Skip navigation
Sign up to follow your favorites on all your devices.
Sign up

Hundreds of dogs dash for Westminster agility title

American Ninja Warrior host Akbar Gbajabiamila calls the inaugural Dog Ninja Warrior event at the 2019 Beverly Hills Dog Show. Watch the Beverly Hills Dog Show on Sunday, April 21 at 1 p.m. ET on NBC.

NEW YORK (AP) Over 300 dogs from dachshunds to Doberman pinschers are scrambling for the Westminster Kennel Club’s agility trophy. But will any breed – or even a mixed-breed – get past the border collie?

The swift sheepherding dogs are widely seen as the breed to beat in Saturday’s competition, having all but swept the seven-year-old Westminster contest except for an Australian shepherd’s win in 2016.

Border collie Trinity, for one, arrived Westminster-ready – so ready that she had a few streaks of Westminster purple in her fur.

Her owner, Dr. Roger O’Sullivan, previously handled a Pembroke Welsh corgi named Keebler to wins in her height class at Westminster. He later decided to go with the sport’s go-to breed.

“Once you’ve had a fast dog, you want another fast dog,” says the chiropractor from Gahanna, Ohio.

To border owners, their Westminster streak is no surprise.

“They’re very focused, and they love to work and learn new stuff,” said Westminster competitor Jim Koras, who has three border collies.

But dogs that aren’t quite such naturals at the sport “actually teach you the most,” says Koras, of Weathersfield, Connecticut. “You have to learn more about them, and it’s harder to build that teamwork, but it’s really satisfying to do.”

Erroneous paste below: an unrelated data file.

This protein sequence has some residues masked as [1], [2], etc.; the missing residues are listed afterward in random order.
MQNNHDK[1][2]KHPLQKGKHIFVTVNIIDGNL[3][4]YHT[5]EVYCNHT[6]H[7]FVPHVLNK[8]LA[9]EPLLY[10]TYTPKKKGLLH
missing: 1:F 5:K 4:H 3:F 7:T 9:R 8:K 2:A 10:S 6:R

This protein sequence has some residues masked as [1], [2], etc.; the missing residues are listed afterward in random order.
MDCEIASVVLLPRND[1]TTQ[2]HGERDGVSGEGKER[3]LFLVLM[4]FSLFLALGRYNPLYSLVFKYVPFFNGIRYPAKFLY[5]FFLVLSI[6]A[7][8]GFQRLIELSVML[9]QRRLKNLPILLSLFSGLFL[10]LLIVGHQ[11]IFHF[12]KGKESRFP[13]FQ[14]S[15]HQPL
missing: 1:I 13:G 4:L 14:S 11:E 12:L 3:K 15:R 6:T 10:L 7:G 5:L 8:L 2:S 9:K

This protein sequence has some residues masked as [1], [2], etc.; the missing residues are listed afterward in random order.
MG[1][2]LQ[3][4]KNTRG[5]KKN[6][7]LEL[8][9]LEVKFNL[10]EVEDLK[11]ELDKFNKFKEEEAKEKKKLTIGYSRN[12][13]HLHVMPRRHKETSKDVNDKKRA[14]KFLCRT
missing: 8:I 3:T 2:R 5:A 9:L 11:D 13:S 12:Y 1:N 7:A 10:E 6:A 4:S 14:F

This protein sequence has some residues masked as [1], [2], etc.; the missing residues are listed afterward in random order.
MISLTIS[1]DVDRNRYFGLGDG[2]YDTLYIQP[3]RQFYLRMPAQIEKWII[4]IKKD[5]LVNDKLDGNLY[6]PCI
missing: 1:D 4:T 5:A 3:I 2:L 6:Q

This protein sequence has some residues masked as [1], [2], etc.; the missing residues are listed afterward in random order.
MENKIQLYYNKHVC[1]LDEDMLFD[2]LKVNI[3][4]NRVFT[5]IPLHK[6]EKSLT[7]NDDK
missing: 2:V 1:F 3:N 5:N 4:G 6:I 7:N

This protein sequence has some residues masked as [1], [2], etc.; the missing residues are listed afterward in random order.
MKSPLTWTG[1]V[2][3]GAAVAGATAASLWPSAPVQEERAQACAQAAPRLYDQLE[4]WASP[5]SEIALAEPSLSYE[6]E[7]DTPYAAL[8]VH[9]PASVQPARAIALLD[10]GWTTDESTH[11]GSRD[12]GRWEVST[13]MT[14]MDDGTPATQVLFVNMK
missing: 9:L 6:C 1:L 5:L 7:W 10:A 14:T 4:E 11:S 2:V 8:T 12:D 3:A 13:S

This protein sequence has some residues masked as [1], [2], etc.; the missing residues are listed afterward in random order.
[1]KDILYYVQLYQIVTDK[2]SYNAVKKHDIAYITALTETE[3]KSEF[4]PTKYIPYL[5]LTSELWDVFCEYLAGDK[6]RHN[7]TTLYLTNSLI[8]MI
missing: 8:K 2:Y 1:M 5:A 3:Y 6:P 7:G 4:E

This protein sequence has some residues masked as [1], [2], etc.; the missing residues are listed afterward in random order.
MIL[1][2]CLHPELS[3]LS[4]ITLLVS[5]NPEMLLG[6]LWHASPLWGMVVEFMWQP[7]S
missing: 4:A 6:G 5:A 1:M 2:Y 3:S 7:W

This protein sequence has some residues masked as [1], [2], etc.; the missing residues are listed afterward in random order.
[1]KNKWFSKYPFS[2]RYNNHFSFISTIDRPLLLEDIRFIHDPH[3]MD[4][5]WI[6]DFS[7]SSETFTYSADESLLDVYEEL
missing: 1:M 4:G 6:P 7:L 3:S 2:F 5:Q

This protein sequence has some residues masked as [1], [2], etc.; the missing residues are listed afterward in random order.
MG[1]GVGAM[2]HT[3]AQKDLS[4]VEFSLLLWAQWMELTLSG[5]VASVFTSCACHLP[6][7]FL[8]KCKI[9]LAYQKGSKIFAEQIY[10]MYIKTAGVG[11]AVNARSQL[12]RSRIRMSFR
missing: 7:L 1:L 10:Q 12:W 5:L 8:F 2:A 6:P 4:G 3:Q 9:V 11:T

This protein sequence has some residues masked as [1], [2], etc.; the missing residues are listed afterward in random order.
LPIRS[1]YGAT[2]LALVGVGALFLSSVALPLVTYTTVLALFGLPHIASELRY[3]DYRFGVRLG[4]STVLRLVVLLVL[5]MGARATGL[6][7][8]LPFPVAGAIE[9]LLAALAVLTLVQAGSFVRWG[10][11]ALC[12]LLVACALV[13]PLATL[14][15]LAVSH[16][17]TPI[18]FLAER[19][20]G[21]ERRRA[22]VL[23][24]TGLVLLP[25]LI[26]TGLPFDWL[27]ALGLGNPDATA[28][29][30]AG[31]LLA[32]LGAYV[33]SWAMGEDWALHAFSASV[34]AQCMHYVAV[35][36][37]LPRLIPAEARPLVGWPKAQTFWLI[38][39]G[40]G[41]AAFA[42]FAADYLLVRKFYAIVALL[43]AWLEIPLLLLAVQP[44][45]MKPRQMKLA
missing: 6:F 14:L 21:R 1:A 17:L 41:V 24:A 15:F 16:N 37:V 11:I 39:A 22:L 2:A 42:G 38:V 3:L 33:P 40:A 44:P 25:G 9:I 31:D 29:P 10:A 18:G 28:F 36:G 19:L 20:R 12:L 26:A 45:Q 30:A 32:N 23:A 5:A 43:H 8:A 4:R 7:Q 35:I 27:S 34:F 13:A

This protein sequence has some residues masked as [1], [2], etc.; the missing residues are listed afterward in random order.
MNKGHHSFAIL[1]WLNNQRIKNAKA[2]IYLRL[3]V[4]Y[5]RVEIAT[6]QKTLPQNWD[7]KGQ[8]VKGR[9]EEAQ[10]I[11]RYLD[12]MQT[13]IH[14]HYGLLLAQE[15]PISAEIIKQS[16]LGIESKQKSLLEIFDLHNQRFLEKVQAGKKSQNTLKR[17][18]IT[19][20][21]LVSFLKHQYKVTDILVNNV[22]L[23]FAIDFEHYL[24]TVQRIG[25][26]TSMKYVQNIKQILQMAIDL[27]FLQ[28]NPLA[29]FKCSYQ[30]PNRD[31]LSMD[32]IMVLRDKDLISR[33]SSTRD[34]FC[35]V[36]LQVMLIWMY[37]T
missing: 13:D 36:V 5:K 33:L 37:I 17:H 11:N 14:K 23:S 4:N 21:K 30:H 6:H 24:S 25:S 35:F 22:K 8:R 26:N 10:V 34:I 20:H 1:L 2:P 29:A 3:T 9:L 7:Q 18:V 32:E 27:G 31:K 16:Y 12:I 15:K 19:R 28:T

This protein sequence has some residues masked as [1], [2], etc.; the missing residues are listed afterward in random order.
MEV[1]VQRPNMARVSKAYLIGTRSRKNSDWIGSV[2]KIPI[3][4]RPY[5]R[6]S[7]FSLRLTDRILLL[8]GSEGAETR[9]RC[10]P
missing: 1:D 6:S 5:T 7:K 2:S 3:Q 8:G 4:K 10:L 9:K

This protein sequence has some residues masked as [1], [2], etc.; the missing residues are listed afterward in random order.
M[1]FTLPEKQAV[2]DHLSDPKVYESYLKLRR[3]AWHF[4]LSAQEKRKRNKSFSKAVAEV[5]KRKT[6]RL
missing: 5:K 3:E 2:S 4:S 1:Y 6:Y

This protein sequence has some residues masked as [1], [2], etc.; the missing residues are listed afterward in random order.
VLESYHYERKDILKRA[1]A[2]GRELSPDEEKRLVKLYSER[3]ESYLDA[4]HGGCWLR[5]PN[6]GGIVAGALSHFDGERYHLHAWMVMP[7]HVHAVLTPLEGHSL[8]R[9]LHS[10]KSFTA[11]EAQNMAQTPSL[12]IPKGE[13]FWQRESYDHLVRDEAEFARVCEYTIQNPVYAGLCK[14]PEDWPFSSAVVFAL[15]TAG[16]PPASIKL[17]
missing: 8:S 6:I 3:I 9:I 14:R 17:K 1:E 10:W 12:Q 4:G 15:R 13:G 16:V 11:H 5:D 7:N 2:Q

He was at Westminster on Saturday with his first and so far most accomplished agility dog, a husky-border collie mix named Cote.

While the popular canine sport draws its share of professional dog trainers, Koras and many other handlers say they got into agility to help a shy pet master unfamiliar situations, to bond with a pet or to give a super-energetic dog something to do (instead of wreaking household havoc).

For handlers, the sport is a physical and mental workout. Using verbal cues and body language, they guide their dogs through tricky turns, jumps, ramps, tunnels and other obstacles.

Scores depend on both speed and accuracy. At Westminster, the champion is crowned after a 50-dog final round Saturday night.

“You have to memorize. You have to strategize … It’s a delightful challenge,” says Marcia Lyons of Seattle.

She started with a mixed-breed rescue dog and now competes with Liberty, a Nova Scotia duck tolling retriever that has also competed in Westminster’s traditional breed judging in years past.

“Even though border collie’s the default” for agility, Lyons says, “I like to be a little different.”

If Liberty is a little different, Niner is a lot. She’s a pug.

Her breed might be better known for snuggling than for speed, but a bystander spotted her zipping around a dog park some years ago and suggested agility.

“We said, ‘OK -- what’s that?’” recalls one of her owners, Cindy Pichotta. She and her partner, Dan Webster, found out and figured the sport would be good indoor exercise for the pup during their Minneapolis winters.

“She is fast, she is agile – for a pug – and we saw how much she liked it,” Pichotta says.

Now, with Webster as her handler, 7-year-old Niner made her Westminster debut Saturday.

“People are surprised when they see her,” Pichotta allows. “You don’t expect to see a pug.”